Not Every Ride in Shondaland is Exciting, but Grey's and Private Practice Still Amuse

Shondaland, is, of course, the production company of Shonda Rhimes, the brains behind Grey's Anatomy and Private Practice. If you always watch to the end of the show, you know that the logo is a roller coaster surrounding a big cartoon heart. Considering the emotional ups and downs of her flagship show, it's an appropriate image.

This week, Private Practice gave us another patient-centric episode. Violet and Sam had to deal with her therapy patient and his wife's extreme nosebleed; Cooper treated Smurfette and her sisters; Addison's patient was a 35-year-old virgin; and Pete chipped in when muscle relaxants didn't do the trick. Pete, by the way, is still dealing with major issues stemming from his wife's death six years ago. Naomi didn't have any patients this week, but she sure did eat a lot of cake.

We are slowly starting to delve more into the characters' personal backstories. We've seen the most of Naomi and Sam, and their recent divorce: I like the way there is some tension there, but they aren't hostile towards each other. Addison is slowly, predictably, growing closer to Pete, but aside from her friendship with Naomi, she hasn't gone through much personal development. Most of all, I really wish they would give Violet something to do besides pine for her now-married ex-boyfriend. Maybe if we had seen him or witnessed that breakup it would be a little more interesting.

Hopefully, Private Practice will continue to improve as we have more opportunities to get to know the characters. Shonda Rhimes ought to take a cue from Grey's Anatomy's success and consider introducing a new character or two to shake things up before long.

One of the reasons I think Grey's Anatomy has been so successful as an ensemble show is that not too many characters were introduced in-depth at once. The show started out with the core group of Meredith, Izzie, Cristina, and George. Eventually, we got to know Derrick and Burke through Meredith and Cristina. Alex, who started out as a foil for Izzie, gradually got more interesting, as did Bailey and Chief Webber. New characters (Addison, Callie, Mark) were introduced gradually, which allowed more time to let us get to know them naturally.

Hey, speaking of Grey's, how are things going in Seattle this season? Poor Derrick, with Addison and Burke gone, he's got no one to talk to. Neither does Callie, and they both have to settle for Mark. With Burke's departure, Cristina and the viewing audience both needed closure, and bringing back Diahann Caroll's formidable Momma last week was a brilliant way to do that without needing to further employ Isaiah Washington.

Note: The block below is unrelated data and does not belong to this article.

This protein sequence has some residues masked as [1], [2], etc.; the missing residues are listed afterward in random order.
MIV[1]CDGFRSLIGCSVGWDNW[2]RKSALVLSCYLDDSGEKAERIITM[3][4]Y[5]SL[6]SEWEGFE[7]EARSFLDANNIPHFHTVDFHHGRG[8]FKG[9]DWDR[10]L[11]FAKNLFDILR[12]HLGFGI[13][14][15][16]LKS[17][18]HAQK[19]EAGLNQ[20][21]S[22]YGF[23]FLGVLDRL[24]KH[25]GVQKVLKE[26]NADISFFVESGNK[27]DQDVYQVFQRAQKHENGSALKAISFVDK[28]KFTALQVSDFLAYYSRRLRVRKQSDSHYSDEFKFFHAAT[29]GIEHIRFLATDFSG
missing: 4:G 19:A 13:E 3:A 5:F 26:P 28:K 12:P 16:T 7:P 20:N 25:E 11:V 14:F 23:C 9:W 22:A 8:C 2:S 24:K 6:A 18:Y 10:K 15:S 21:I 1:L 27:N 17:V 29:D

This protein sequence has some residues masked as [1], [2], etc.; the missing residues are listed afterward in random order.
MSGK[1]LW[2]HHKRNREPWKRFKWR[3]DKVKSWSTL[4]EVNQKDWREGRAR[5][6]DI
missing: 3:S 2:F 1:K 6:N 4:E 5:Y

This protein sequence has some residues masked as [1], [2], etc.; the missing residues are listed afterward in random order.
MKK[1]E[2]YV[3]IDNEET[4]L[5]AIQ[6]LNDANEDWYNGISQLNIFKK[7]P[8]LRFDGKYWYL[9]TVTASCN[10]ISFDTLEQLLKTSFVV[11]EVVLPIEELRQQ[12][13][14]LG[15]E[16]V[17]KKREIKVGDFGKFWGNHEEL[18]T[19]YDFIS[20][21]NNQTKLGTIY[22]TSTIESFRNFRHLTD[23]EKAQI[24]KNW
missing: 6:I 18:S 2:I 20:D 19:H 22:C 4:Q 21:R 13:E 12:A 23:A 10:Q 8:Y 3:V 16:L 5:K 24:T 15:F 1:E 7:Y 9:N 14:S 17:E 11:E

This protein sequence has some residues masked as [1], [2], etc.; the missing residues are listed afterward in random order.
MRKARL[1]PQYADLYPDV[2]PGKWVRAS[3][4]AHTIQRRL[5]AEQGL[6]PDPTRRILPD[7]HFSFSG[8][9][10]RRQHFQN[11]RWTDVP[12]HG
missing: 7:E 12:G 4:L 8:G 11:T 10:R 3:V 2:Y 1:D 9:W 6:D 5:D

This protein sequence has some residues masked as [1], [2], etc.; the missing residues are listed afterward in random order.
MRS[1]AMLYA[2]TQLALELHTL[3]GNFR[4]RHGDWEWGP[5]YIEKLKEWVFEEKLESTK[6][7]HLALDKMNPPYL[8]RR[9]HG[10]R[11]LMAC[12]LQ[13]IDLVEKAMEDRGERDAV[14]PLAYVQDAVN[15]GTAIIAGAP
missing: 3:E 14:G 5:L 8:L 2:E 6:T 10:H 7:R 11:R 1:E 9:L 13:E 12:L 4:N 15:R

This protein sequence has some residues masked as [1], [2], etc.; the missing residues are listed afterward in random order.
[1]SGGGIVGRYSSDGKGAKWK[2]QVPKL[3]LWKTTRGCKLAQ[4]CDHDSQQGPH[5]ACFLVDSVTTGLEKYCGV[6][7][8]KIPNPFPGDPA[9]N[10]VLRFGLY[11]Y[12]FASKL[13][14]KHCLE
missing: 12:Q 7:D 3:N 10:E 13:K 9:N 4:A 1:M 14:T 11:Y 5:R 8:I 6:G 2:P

I am getting a little tired of Meredith and her issues (oh, wait, I've always been tired of Meredith and her issues), so I'm not too interested in her are-they-or-are-they-not broken up storyline with Derrick. Her sister, Lexie, is kind of irritating, but I do feel bad for her. It's not her fault Thatcher Grey wasn't part of Meredith's childhood. Most of all, I'm really disappointed that the writers have decided to continue the Izzie/George romantic storyline. I always loved that they were such close friends, but they just don't make a believable couple. Plus, Callie is my girl.

I love my twice-weekly visits to Shondaland. Everybody's hair looks fabulous (almost--I have a longstanding beef with whoever is in charge of Ellen Pompeo's raggedy coif), patient care is never too urgent to prevent a tryst in the on-call room, and Veronica Mars' second-cutest boyfriend is a bearer of delicious cakes. Nevertheless, I'm sorry to say that Private Practice while good, could be better, and Grey's Anatomy is not as good this season as it has been in years past. Oh, I'll keep watching, make no mistake about that, but I'm hoping for some improvements soon.

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Amy Kane spends as much quality time with her television as possible, when she's not busy at her day job as a cube dweller.